Dunkin' Brands has one of worst days since IPO

Yahoo Finance
This photo provided by Dunkin' Donuts on Monday, May 5, 2014 shows a selection of the doughnuts they sell. The restaurant chain Dunkin' Donuts is testing whether that deep-fried classic American snack, the doughnut, can compete successfully against entrenched competition from some of the world’s most famous sweet snacks in their own homelands, including the waffle in Belgium, apple strudel in Austria and the Danish in Denmark. (AP Photo/Dunkin' Donuts)
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This photo provided by Dunkin' Donuts on Monday, May 5, 2014 shows a selection of the doughnuts they sell. The restaurant chain Dunkin' Donuts is testing whether that deep-fried classic American snack, the doughnut, can compete successfully against entrenched competition from some of the world’s most famous sweet snacks in their own homelands, including the waffle in Belgium, apple strudel in Austria and the Danish in Denmark. (AP Photo/Dunkin' Donuts)

Dunkin' Brands (DNKN) was having one of the worst trading days since its July 2011 IPO, at one point falling to a 52-week low, after disappointing investors with unimpressive revenue and a diminished full-year forecast.

In recent trading, the stock was down 4.3% to $42.09. It's only had four sessions in which it fell more.

For the second quarter, earnings of 47 cents a share met analysts' estimates, but revenue, though up 4.6% from the same period a year ago to $190.9 million, was below the $197.5 million consensus forecast on FactSet. Franchisees, who account for nearly the entire Dunkin' system, reported sales of $2.5 billion, a 5.8% increase from last year.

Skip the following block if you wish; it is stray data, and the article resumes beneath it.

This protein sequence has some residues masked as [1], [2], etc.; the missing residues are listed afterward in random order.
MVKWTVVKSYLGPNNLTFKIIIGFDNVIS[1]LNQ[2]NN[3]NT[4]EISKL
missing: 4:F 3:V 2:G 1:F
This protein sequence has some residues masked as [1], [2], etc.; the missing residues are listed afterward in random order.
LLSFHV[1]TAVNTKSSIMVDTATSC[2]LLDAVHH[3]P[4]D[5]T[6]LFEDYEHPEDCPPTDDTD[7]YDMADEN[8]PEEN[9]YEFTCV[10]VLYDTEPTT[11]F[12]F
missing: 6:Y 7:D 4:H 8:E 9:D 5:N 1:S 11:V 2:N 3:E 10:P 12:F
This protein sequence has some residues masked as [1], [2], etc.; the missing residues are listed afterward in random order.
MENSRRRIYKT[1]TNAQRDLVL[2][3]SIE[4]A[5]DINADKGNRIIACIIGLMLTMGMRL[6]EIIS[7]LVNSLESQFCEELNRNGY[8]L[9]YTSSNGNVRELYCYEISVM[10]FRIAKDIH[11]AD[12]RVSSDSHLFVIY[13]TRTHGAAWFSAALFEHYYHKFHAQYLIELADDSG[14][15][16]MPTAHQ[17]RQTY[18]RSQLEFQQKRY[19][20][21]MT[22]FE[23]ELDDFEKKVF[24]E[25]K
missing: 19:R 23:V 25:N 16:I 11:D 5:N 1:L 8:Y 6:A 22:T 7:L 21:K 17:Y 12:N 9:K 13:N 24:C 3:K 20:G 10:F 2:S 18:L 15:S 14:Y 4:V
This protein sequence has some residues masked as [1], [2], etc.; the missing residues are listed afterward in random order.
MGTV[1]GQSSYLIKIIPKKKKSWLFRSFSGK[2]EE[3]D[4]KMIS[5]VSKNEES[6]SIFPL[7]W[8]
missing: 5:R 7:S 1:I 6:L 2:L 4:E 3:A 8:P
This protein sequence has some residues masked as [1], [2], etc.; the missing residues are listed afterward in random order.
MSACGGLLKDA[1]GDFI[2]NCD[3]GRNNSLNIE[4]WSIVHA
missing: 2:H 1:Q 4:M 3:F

Dunkin', which owns both the Dunkin' Donuts and Baskin-Robbins brands, said Dunkin' Donuts U.S. same-store sales rose 1.8%, though Wall Street was looking for a 3.7% advance, according to FactSet. Dunkin' Donuts' American locations account for about 70% of Dunkin' Brands system revenue.

For the year, Dunkin' Donuts U.S. comparable-store sales growth will probably be 2% to 3%, down from the 3% to 4% that had been expected. Revenue for Dunkin' Brands likely will be up 5% to 7% rather than 6% to 8%, and earnings per share should be $1.73 to $1.77, missing the old outlook of $1.79 to $1.83.

The Canton, Mass-based company said Thursday that Dunkin' Donuts U.S. comp sales were weaker than anticipated because of "macroeconomic challenges facing consumers." It managed to work in a weather excuse, as well, citing "an unseasonably cold, rainy start to the spring season." Still, comparable-store sales improved throughout the quarter, and traffic and average checks were higher.

Dunkin' relies heavily on breakfast for its revenue, and there it competes with a number of companies, including McDonald's (MCD), Starbucks (SBUX) and Krispy Kreme (KKD). The breakfast time of day, when Americans want quick drive-through morning meals, has long been competitive, and new entrants, such as Taco Bell, have bid to take some of the share.

With its doughnuts, coffee and sandwiches, Dunkin's got a sizable part of the market now, and it's adding stores, including in California. Still, it is a crowded arena, and to ever stand as the clear breakfast winner will be extremely difficult considering the level of competition.

After the latest decline in its stock, Dunkin' is now down 13.3% in 2014. Last year, it rose 45.3%, and in 2012, it gained 32.8%. From a valuation perspective, it might start to appear better to traders once they've had time to reset their opinions. Its current price-to-earnings ratio on the next year's expected earnings is 21.5, below its average of 24. In comparison, Starbucks, which will report quarterly results after the close of trading, has a 26.1 forward multiple, while Krispy Kreme has a 19.4.

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